The Briefly for December 26, 2019 – The “Christmas Trees Don’t Belong on the Beach” Edition

Today’s daily NYC news digest: When to throw out your Christmas tree, the secret economy and industry of five cent deposits, Cuomo’s feud with Trump heats up over weddings, and more

Today – Low: 42˚ High: 45˚
Mostly cloudy throughout the day.

A look back at the City Hall Christmas tree lighting, a bygone NYC tradition. (Alexandra Alexa for 6sqft)

The Rockefeller Center Christmas has an 88-year history. (Adam Thalenfeld for NYC Urbanism)

Video: The inspiring story of Sydney Mesher, the first Rockette with a visible disability. (The Rockettes)

Videos and Photos: The Saks Fifth Avenue Frozen 2 holiday lights. (Jen Carlson for Gothamist)

How long should you keep your Christmas tree up? At least until January 6, because that’s the first day of the Department of Sanitation’s tree disposal. (Mariela Quintana for StreetEasy)

Video: No matter what you read on Facebook, don’t leave your old Christmas tree at the beach. (Anginas Gonzalez for NY1)

Tompkins Square Park has some new trees. (EV Grieve)

Governor Cuomo vetoed a bill that would have allowed federal judges, Trump’s judges, to officiate weddings in New York state. I guess federal judges will have to become online ministers if they want to officiate weddings, just like the rest of us. (Jesse McKinley for NY Times)

The fascinating history of 28 Old Fulton St, from old Dutch farmland to Revolutionary War battle site, from the Eagle pressroom to a warehouse for silver, furniture and then electoral ballots, to its latest use as luxury apartments. (Chase DiBenedetto for Bedford + Bowery)

Years ago two toy stores within a few blocks of each other would be at war around the holidays, but in 2019 Stationary and Toy World and West Side Kids in the Upper West Side are joining forces to fight back against online shopping. (Sara Lewin Lebwohl for I Love the Upper West Side)

Video: Got $75,000 lying around? You can afford one night at the Mark Hotel. (Matt Coneybeare for Viewing NYC)

With the mayor's potentially illegal "horse trading" collusion with ultra-Orthodox state lawmakers surrounding a Department of Education report about the quality of education at the city's yeshivas, advocates are calling for accountability. The city has made no indication of punishment for the 26 of 28 failing schools, instead requiring "timelines for improvement" by January 15 with no information about if schools fail to meet the deadline. (Jake Offenhartz for Gothamist)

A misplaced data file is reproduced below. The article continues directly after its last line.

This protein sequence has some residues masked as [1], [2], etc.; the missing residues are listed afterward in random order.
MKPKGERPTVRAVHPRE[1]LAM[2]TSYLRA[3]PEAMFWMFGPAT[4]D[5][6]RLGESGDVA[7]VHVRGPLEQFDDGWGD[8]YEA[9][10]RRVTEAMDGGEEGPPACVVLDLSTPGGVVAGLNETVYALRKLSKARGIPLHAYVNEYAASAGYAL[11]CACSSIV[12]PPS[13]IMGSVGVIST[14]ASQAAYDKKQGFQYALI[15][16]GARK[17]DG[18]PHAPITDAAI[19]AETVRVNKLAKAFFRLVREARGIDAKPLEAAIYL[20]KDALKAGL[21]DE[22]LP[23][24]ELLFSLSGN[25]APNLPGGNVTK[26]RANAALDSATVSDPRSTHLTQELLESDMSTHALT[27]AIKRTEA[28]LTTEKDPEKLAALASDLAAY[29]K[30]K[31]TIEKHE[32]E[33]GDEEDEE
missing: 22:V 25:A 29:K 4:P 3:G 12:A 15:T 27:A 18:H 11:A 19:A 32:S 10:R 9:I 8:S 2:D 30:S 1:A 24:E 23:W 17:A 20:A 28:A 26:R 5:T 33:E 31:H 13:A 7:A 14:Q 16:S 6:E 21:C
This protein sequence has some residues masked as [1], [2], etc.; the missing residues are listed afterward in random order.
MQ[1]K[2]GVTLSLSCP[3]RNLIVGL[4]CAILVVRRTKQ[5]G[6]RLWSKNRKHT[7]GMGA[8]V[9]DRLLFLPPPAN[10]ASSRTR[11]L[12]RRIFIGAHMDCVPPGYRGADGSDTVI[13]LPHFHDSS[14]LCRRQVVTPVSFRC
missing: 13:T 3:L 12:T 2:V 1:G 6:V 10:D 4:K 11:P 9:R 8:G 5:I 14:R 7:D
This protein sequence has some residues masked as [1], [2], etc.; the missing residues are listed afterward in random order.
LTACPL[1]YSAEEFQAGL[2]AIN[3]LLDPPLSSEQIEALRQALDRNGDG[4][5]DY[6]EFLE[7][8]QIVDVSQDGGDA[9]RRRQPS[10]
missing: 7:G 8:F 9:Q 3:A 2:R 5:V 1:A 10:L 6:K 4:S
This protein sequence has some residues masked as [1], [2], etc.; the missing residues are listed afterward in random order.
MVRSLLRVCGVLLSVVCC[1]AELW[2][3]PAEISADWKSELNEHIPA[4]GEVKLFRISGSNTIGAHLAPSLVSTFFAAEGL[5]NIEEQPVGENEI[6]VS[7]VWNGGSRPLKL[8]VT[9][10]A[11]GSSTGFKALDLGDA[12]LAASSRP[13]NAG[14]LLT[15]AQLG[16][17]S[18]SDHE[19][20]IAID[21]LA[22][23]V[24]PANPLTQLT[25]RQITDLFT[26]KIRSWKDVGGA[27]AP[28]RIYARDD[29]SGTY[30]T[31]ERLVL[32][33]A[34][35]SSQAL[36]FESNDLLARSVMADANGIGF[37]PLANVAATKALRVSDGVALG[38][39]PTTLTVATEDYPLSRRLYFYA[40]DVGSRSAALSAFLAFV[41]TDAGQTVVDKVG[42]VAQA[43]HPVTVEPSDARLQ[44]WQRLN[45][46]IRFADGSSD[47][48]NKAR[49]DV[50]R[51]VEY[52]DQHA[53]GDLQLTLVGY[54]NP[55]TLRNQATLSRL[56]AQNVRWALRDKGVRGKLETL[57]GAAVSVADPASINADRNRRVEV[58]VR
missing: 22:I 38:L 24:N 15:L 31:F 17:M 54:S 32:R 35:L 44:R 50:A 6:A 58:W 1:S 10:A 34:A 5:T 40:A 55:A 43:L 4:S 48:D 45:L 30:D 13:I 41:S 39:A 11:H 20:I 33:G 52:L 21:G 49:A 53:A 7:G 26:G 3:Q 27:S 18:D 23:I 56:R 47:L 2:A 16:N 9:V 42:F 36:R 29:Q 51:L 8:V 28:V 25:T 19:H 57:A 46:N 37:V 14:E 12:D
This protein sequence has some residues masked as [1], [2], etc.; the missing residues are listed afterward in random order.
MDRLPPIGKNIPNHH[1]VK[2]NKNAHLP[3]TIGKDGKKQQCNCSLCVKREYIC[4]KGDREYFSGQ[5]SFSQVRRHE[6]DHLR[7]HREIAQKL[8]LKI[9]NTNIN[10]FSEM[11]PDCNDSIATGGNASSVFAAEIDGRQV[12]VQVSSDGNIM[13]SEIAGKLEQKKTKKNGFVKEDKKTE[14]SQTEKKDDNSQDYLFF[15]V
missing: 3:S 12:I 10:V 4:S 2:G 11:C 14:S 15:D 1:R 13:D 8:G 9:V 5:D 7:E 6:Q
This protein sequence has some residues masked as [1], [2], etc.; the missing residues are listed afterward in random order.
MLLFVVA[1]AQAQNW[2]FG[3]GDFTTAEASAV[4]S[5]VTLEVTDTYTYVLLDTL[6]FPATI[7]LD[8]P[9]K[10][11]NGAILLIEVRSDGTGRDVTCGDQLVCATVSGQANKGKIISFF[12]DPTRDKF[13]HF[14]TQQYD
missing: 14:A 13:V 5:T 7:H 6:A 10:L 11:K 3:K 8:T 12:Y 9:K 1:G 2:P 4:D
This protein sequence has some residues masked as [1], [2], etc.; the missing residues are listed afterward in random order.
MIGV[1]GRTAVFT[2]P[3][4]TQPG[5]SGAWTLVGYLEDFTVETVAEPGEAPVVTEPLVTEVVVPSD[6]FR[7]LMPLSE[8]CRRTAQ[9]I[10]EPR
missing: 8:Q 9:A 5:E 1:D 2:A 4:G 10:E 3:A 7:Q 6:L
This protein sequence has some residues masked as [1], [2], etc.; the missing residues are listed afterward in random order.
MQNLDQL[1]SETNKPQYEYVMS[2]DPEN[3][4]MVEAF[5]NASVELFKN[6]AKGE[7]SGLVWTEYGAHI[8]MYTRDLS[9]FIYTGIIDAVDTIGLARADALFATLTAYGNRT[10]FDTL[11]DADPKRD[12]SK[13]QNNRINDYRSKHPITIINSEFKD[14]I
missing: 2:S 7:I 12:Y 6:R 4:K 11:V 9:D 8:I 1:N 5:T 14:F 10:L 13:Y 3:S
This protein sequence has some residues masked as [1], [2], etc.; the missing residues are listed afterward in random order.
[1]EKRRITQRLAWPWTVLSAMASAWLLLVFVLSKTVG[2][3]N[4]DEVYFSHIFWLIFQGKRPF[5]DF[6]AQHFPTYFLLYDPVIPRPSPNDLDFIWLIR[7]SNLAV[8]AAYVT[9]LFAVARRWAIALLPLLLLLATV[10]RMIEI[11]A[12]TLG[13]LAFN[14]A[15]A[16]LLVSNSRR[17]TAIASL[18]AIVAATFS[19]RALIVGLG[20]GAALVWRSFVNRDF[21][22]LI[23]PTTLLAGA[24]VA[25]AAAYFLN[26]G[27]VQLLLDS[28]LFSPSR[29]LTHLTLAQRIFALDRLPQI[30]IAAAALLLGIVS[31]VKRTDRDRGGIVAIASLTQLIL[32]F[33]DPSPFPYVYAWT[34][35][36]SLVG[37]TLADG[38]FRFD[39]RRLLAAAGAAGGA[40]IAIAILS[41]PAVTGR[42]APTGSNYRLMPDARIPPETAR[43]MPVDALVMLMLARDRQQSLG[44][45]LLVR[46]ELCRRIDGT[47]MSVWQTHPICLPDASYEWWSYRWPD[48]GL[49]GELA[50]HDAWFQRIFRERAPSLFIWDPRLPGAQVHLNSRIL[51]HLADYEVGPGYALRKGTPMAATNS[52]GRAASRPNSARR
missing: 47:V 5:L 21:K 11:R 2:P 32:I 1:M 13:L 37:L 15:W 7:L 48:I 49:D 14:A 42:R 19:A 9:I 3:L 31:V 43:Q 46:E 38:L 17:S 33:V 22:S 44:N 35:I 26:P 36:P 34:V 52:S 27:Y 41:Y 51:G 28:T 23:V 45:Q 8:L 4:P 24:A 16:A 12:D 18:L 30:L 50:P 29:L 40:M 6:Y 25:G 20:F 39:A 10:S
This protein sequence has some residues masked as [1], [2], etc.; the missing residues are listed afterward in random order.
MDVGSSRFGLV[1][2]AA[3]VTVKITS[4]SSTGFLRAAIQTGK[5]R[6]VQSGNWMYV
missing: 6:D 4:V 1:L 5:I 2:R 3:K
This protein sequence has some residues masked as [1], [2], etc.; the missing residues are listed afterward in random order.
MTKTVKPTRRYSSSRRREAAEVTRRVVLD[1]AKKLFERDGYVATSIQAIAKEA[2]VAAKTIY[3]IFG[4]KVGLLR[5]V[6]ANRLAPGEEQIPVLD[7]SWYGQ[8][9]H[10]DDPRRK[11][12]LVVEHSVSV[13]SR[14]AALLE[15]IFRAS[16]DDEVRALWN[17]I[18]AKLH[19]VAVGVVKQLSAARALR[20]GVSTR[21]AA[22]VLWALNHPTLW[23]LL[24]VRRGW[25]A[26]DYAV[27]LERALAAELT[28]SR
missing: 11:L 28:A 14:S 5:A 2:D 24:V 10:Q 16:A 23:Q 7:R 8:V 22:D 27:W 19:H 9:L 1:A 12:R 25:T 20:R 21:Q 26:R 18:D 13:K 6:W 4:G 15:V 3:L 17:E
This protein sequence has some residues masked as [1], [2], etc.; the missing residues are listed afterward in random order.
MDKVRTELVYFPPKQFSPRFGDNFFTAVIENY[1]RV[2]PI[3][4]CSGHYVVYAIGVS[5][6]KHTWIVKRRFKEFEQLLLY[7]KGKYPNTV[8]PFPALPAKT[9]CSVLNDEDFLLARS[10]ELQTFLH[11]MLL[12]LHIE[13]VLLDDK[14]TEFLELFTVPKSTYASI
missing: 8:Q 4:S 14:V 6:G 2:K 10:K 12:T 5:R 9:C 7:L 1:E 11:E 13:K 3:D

A state Supreme Court judge has struck down an upcoming New York City rule that would have restricted the amount of time app-based drivers for companies like Uber and Lyft can spend cruising without passengers below 96th Street in Manhattan. (Elizabeth Kim for Gothamist)

Profiles of five African-American high-profile prisoners from New York City who were convicted of violent crimes that included murder and attempted murder. All committed their first crimes as teenagers. All are now in late middle age, ranging from 48 to 61 and seeking release. A great piece from students at CUNY's Craigs Newmark Graduate School of Journalism. (Stephanie Chukwuma, Trone Dowd, Jeffery Harrell, Brenda León, Hannah Miller, Rosemary Misdary, Rachel Rippetoe, Maria Robins-Somerville, Sean Sanders, and Annie Todd for Gothamist)

8 cultural attractions to visit on NYC’s Museum Mile. (Zachary Solomon for StreetEasy)

StreetEasy and Douglas Elliman appear to be ready to lock horns. While the details aren’t exciting, it could portend a coming fracturing of real estate listings. (E. B. Solomont for The Real Deal)

A train delay because of a pencil. (Ben Yakas for Gothamist)

A Bronx police officer is facing accusations of groping a 14-year-old teenager while she was handcuffed in the back of a squad car last month. (Jake Offenhartz for Gothamist)

Christmas is gone. No literally, Christmas is literally buried in Green-Wood Cemetery. (Kevin Walsh for Forgotten New York)

The city doesn’t just get rid of its useless junk, it auctions it off. (Winnie Hu and James Sprankle for NY Times)

What’s the opposite of a Christmas miracle? Ask the 1,000 residents in NYCHA housing in Coney Island who woke up with no heat or hot water on Christmas. (Sydney Pereira for Gothamist)

As of this week, bicyclists can use the walk/won’t walk indicators rather than the lights are use. (Christopher Robbins for Gothamist)